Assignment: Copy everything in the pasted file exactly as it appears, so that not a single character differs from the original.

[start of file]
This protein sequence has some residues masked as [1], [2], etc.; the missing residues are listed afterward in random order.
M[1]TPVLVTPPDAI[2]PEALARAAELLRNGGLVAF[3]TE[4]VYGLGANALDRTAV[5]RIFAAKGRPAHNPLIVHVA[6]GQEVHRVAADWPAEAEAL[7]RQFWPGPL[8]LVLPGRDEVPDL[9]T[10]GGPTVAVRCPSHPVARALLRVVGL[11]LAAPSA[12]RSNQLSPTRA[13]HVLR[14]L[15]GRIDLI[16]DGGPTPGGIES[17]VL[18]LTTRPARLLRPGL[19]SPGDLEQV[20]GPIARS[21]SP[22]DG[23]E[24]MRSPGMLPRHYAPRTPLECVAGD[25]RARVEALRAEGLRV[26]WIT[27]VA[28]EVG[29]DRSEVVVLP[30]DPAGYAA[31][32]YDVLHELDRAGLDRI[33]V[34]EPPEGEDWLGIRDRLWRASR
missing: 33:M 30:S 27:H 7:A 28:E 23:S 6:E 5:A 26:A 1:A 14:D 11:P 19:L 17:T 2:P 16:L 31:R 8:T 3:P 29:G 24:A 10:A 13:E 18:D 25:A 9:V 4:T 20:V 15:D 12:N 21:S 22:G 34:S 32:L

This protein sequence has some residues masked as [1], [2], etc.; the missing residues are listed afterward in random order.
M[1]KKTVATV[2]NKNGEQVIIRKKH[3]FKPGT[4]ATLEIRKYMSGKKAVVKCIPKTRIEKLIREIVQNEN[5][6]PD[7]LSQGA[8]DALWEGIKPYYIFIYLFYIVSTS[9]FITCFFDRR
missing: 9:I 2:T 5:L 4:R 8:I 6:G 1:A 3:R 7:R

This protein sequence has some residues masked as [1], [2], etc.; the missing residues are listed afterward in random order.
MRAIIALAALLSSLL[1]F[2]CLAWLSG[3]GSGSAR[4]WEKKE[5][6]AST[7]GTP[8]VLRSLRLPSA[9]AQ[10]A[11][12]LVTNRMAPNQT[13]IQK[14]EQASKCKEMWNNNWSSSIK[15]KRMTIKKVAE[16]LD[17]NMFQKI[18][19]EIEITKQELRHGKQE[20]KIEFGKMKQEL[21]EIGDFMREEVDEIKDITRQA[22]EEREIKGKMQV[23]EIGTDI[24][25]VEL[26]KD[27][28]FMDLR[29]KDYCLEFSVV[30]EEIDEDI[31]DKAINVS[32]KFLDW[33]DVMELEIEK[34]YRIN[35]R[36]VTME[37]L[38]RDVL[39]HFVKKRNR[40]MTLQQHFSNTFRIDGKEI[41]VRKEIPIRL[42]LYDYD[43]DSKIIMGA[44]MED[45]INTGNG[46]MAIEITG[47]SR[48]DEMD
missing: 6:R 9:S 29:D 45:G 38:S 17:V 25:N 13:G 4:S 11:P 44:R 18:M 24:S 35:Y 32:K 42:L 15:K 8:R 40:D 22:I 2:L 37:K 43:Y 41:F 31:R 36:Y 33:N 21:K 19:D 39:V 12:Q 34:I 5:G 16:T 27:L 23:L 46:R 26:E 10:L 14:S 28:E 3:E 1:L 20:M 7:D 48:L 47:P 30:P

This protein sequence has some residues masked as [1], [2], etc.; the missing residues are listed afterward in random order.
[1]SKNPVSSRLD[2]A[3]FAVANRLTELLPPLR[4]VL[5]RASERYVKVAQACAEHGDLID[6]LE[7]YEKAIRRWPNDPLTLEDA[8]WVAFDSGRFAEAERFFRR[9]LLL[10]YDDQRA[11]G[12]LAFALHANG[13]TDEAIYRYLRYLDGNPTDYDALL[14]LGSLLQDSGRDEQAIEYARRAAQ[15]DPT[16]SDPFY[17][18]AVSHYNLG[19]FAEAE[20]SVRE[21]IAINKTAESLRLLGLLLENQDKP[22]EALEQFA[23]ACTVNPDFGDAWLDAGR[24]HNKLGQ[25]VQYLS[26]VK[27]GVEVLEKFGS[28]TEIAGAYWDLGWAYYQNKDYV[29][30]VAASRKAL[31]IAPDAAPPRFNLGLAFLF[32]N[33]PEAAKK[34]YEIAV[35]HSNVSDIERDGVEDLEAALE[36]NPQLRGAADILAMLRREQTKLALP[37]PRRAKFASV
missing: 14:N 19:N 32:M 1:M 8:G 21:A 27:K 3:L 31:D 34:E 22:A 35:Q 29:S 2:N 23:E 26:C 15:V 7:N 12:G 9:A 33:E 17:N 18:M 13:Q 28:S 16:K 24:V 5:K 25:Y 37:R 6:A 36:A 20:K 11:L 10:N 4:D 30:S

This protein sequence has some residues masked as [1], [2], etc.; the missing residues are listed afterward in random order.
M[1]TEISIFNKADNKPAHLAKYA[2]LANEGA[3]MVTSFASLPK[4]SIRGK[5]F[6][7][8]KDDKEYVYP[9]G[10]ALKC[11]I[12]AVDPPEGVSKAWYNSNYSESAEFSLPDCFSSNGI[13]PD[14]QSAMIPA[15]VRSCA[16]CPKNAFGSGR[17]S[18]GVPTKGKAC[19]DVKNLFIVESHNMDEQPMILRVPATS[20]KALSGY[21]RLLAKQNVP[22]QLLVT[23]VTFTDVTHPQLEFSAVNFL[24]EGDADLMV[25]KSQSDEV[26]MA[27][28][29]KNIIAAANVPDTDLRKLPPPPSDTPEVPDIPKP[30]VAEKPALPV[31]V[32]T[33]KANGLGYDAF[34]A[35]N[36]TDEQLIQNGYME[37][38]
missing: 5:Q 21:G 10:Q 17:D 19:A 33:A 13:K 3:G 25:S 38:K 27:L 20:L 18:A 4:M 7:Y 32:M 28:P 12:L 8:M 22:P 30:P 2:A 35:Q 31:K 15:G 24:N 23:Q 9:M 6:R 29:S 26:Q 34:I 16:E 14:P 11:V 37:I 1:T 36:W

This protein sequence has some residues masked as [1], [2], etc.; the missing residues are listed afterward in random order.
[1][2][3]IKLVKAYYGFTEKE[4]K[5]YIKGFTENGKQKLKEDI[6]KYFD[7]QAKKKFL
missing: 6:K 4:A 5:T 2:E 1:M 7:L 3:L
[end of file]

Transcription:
This protein sequence has some residues masked as [1], [2], etc.; the missing residues are listed afterward in random order.
M[1]TPVLVTPPDAI[2]PEALARAAELLRNGGLVAF[3]TE[4]VYGLGANALDRTAV[5]RIFAAKGRPAHNPLIVHVA[6]GQEVHRVAADWPAEAEAL[7]RQFWPGPL[8]LVLPGRDEVPDL[9]T[10]GGPTVAVRCPSHPVARALLRVVGL[11]LAAPSA[12]RSNQLSPTRA[13]HVLR[14]L[15]GRIDLI[16]DGGPTPGGIES[17]VL[18]LTTRPARLLRPGL[19]SPGDLEQV[20]GPIARS[21]SP[22]DG[23]E[24]MRSPGMLPRHYAPRTPLECVAGD[25]RARVEALRAEGLRV[26]WIT[27]VA[28]EVG[29]DRSEVVVLP[30]DPAGYAA[31][32]YDVLHELDRAGLDRI[33]V[34]EPPEGEDWLGIRDRLWRASR
missing: 33:M 30:S 27:H 7:A 28:E 23:S 6:E 5:A 26:A 1:A 14:D 11:P 19:L 17:T 2:P 16:L 31:R 8:T 3:P 29:G 24:A 10:A 13:E 18:D 25:A 9:V 4:T 20:V 15:D 12:N 21:S 22:G 34:S 32:L

This protein sequence has some residues masked as [1], [2], etc.; the missing residues are listed afterward in random order.
M[1]KKTVATV[2]NKNGEQVIIRKKH[3]FKPGT[4]ATLEIRKYMSGKKAVVKCIPKTRIEKLIREIVQNEN[5][6]PD[7]LSQGA[8]DALWEGIKPYYIFIYLFYIVSTS[9]FITCFFDRR
missing: 9:I 2:T 5:L 4:R 8:I 6:G 1:A 3:R 7:R

This protein sequence has some residues masked as [1], [2], etc.; the missing residues are listed afterward in random order.
MRAIIALAALLSSLL[1]F[2]CLAWLSG[3]GSGSAR[4]WEKKE[5][6]AST[7]GTP[8]VLRSLRLPSA[9]AQ[10]A[11][12]LVTNRMAPNQT[13]IQK[14]EQASKCKEMWNNNWSSSIK[15]KRMTIKKVAE[16]LD[17]NMFQKI[18][19]EIEITKQELRHGKQE[20]KIEFGKMKQEL[21]EIGDFMREEVDEIKDITRQA[22]EEREIKGKMQV[23]EIGTDI[24][25]VEL[26]KD[27][28]FMDLR[29]KDYCLEFSVV[30]EEIDEDI[31]DKAINVS[32]KFLDW[33]DVMELEIEK[34]YRIN[35]R[36]VTME[37]L[38]RDVL[39]HFVKKRNR[40]MTLQQHFSNTFRIDGKEI[41]VRKEIPIRL[42]LYDYD[43]DSKIIMGA[44]MED[45]INTGNG[46]MAIEITG[47]SR[48]DEMD
missing: 6:R 9:S 29:D 45:G 38:S 17:V 25:N 13:G 4:S 11:P 44:R 18:M 24:S 35:Y 32:K 42:L 15:K 8:R 40:D 22:I 2:L 37:K 43:Y 41:F 31:R 36:Y 33:N 21:K 19:D 39:V 12:Q 34:I 5:G 16:T 27:L 23:L 46:R 26:E 10:L 14:S 28:E 3:E 1:L 20:M 7:D 48:L 47:P 30:P

This protein sequence has some residues masked as [1], [2], etc.; the missing residues are listed afterward in random order.
[1]SKNPVSSRLD[2]A[3]FAVANRLTELLPPLR[4]VL[5]RASERYVKVAQACAEHGDLID[6]LE[7]YEKAIRRWPNDPLTLEDA[8]WVAFDSGRFAEAERFFRR[9]LLL[10]YDDQRA[11]G[12]LAFALHANG[13]TDEAIYRYLRYLDGNPTDYDALL[14]LGSLLQDSGRDEQAIEYARRAAQ[15]DPT[16]SDPFY[17][18]AVSHYNLG[19]FAEAE[20]SVRE[21]IAINKTAESLRLLGLLLENQDKP[22]EALEQFA[23]ACTVNPDFGDAWLDAGR[24]HNKLGQ[25]VQYLS[26]VK[27]GVEVLEKFGS[28]TEIAGAYWDLGWAYYQNKDYV[29][30]VAASRKAL[31]IAPDAAPPRFNLGLAFLF[32]N[33]PEAAKK[34]YEIAV[35]HSNVSDIERDGVEDLEAALE[36]NPQLRGAADILAMLRREQTKLALP[37]PRRAKFASV
missing: 14:N 19:N 32:M 1:M 8:G 21:A 27:K 3:L 31:D 34:E 22:A 35:Q 29:S 2:N 23:E 26:C 15:V 7:N 12:G 9:A 33:E 17:N 18:M 13:Q 28:S 16:K 24:V 5:K 25:Y 37:R 6:A 36:A 20:K 11:L 10:N 4:D 30:S

This protein sequence has some residues masked as [1], [2], etc.; the missing residues are listed afterward in random order.
M[1]TEISIFNKADNKPAHLAKYA[2]LANEGA[3]MVTSFASLPK[4]SIRGK[5]F[6][7][8]KDDKEYVYP[9]G[10]ALKC[11]I[12]AVDPPEGVSKAWYNSNYSESAEFSLPDCFSSNGI[13]PD[14]QSAMIPA[15]VRSCA[16]CPKNAFGSGR[17]S[18]GVPTKGKAC[19]DVKNLFIVESHNMDEQPMILRVPATS[20]KALSGY[21]RLLAKQNVP[22]QLLVT[23]VTFTDVTHPQLEFSAVNFL[24]EGDADLMV[25]KSQSDEV[26]MA[27][28][29]KNIIAAANVPDTDLRKLPPPPSDTPEVPDIPKP[30]VAEKPALPV[31]V[32]T[33]KANGLGYDAF[34]A[35]N[36]TDEQLIQNGYME[37][38]
missing: 5:Q 21:G 10:Q 17:D 19:A 33:A 13:K 3:G 25:S 38:K 27:L 20:L 18:A 4:M 7:Y 32:M 28:P 12:L 8:M 22:P 30:P 2:A 35:Q 31:K 15:G 24:N 23:Q 9:M 6:R 29:S 26:Q 34:I 16:E 14:P 11:V 37:I 1:T 36:W

This protein sequence has some residues masked as [1], [2], etc.; the missing residues are listed afterward in random order.
[1][2][3]IKLVKAYYGFTEKE[4]K[5]YIKGFTENGKQKLKEDI[6]KYFD[7]QAKKKFL
missing: 6:K 4:A 5:T 2:E 1:M 7:L 3:L